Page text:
Re: Want to post queries

Jay Scheevel
 

I encourage you all of you NOT to encourage Uzair to deviate from the plans in any way relative to the wing structure.

Charlie's advice is spot on. Bonding foam laminates together horizontally creates stress concentrations and may cause the foam to fail immediately adjacent to the bond line. The net effect would be the same as stacking foam with no bonding at all. Vertical butt joints between foam core sections, as called for in the plans, are perpendicular to shear loads, so are not prone to failure from shear loads.

Follow the plans for all wing construction details. Small deviations from plans on the wingtips are the only exception that will not impact the integrity of the wing.

Cheers,
Jay Scheevel


Re: FOAM

One Sky Dog
 

Rich,

As a manufacturing engineer who has worked with pourable foam. In my opinion this method brings nothing to the table over the tried and true follow the plans methods and materials.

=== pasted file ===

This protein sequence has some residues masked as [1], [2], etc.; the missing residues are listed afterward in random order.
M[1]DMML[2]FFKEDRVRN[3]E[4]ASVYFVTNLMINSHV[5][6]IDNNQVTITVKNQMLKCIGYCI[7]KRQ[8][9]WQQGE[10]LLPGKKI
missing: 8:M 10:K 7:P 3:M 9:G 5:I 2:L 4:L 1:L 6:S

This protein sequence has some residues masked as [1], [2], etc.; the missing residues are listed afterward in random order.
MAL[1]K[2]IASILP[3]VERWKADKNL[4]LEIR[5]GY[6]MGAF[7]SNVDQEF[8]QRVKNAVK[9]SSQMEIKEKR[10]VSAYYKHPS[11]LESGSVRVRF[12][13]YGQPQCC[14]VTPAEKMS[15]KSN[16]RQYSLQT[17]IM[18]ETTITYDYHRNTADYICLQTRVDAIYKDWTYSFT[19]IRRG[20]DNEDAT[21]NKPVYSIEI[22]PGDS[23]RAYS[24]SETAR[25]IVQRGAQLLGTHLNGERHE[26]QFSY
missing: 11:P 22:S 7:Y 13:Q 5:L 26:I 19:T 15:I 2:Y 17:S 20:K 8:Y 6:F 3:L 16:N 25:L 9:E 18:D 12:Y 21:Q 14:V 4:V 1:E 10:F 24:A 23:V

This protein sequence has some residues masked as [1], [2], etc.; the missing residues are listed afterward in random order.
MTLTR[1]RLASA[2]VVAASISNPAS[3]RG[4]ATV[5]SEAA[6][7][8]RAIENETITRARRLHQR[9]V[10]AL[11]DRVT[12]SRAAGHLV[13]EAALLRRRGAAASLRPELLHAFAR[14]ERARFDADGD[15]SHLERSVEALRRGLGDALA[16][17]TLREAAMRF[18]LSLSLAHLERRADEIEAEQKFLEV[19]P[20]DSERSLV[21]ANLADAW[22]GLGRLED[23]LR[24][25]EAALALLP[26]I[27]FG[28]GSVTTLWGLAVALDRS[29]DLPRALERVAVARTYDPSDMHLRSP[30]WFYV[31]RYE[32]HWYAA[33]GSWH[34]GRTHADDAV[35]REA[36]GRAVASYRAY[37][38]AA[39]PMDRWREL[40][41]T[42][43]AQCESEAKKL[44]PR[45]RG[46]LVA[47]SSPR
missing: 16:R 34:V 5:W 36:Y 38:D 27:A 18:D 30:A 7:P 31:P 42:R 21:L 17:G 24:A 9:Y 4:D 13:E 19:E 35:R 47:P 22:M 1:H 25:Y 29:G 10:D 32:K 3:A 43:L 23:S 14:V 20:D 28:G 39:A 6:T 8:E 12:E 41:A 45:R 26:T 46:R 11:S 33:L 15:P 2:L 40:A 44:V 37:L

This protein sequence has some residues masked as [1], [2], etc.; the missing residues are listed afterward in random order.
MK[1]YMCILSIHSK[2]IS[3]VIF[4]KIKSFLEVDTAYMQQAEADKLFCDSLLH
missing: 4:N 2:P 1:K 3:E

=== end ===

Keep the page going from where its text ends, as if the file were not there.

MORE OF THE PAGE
Mockup engine blocks have a totally different set of specifications.

Regards,

Charlie Johnson


On Feb 9, 2017, at 10:20 AM, Armilite@... [Q-LIST] <Q-LIST@...> wrote:

In the case of Bonding thin 2" Foam to make thicker Blocks for making Wings is a Bad Idea!
 
But something maybe worth looking into is using Cheap 2 part Liquid Epoxy Plastic that sets up at Room Temperature fairly quick, and even quicker with a little Heat applied. It is impervious to Gas, some Foam isn't, is light weight like Foam, Floats, is Colorable for many different Colors, can be Cast into about any Shape and Hard Points can be Cast in, or Fuel Tanks, Storage, etc, it's Sand able, Drillable, Glue able, etc! It does Expand when Mixed! Can be shipped in Drums, and different size Containers.
 
So the only Bad is, it needs some form of Mold that is Held together by Bolts or Clamps or Weight.